The Top 10 Foods You Should Add To Your Diet

It seems like just about every month, health magazines, books, and blogs release a new list of the top ten foods you MUST add to your diet, whether it to be to get you a flatter belly, shinier hair, or stronger immune system. While these claims are often a bit exaggerated—let's face it, just eating more apples will probably not result in the makeover you may be hoping for—there is no denying that certain foods pack some serious health benefits. As we are living the college lifestyle, which often consists of quite a few less-than-healthy habits, it’s even more important for us to make sure we are getting as much of these awesome benefits as we can. That’s why we’re presenting you with a list of the top ten HC-approved foods to add to your diet—and since we’re gearing the choices specifically towards collegiettes, it’s better than all those other lists out there!

Oatmeal

If your go-to breakfast is a bagel, or a bowl of sugar-coated cereal, or just a measly cup of coffee, it’s time to switch up your morning routine to fuel yourself with something that will actually nourish you and give you the energy you need to get through the day. Registered Dietitian and nutrition consultant Katie Clark explains that “Oatmeal made with skim milk (or soy milk if you don’t drink milk) is a great source of dietary fiber, protein and calcium to get you going in the morning.” Unlike the empty calories provided by a bagel or sugary cereals, the combination of fiber and protein found in oatmeal will keep you satisfied until lunchtime rolls around so your stomach won’t be grumbling in class. The fiber is also good for your digestive system and can lower your cholesterol and risk of developing high blood pressure. Think oatmeal is bland and gross? Think again! Just like your favorite fro-yo, there are endless toppings you can add to make it tastier and never boring, like fresh or dried fruit, nuts, peanut butter, honey or chocolate chips!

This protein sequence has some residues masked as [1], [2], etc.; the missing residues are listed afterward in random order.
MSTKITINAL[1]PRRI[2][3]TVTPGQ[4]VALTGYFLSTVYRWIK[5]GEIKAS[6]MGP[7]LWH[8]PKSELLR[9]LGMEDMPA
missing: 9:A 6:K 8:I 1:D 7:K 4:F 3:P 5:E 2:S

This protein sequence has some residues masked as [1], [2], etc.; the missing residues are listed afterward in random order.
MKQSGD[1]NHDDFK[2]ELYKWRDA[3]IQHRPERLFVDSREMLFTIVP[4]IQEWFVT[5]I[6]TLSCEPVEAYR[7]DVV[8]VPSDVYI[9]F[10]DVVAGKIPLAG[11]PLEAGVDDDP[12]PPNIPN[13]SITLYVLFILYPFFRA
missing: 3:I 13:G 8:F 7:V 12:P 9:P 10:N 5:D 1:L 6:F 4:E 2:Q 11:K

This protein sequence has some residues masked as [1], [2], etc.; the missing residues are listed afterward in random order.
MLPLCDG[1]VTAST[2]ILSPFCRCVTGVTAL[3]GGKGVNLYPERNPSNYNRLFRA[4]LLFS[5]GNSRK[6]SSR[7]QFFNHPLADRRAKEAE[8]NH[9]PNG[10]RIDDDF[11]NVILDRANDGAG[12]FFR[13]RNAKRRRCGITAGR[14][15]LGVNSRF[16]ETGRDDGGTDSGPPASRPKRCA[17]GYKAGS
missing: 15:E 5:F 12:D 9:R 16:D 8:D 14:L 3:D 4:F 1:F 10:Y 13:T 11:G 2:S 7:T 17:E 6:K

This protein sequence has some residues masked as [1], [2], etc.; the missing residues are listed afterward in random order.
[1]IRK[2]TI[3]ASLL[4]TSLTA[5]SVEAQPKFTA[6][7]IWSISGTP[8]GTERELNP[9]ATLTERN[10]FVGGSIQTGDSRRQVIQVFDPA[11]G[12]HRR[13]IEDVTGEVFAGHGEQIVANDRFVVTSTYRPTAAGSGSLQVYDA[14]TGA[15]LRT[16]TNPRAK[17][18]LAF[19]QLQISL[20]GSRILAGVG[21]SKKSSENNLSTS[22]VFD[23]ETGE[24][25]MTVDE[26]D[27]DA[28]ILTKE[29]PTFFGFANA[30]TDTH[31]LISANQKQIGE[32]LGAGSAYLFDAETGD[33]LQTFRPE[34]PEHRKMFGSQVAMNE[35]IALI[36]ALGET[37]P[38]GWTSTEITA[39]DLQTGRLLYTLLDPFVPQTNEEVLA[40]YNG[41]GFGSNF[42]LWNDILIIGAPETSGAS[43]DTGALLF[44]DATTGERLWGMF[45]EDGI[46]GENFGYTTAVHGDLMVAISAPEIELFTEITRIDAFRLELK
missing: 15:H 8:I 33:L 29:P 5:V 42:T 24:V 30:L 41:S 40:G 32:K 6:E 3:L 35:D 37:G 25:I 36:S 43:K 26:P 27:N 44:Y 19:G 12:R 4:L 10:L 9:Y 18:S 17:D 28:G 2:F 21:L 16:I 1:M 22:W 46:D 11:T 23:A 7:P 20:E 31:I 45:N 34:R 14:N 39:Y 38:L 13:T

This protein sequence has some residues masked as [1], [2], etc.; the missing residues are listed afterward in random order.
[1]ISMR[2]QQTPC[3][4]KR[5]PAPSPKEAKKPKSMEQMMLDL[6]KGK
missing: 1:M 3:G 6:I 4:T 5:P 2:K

Almond Butter

“I used to eat processed peanut butter all the time until I realized how much sugar was in it,” says Kaylee, sophomore at the University of Michigan. “One of my friends told me to try natural peanut butter and natural almond butter, and now I like both of those so much more… the almond butter has more of a nutty taste and it’s so creamy!” Almonds are a great source of protein, healthy monounsaturated fats, and vitamins and minerals. You may have been told to avoid almonds and nuts in general because of their high calorie count, but according to WH Foods, studies have shown that eating nuts actually lowers risk of weight gain and that the healthy fats in almonds may aid in weight loss. Kaylee says she likes to mix almond butter into her oatmeal with bananas, so you combine two of our top foods into one delicious breakfast!

Avocados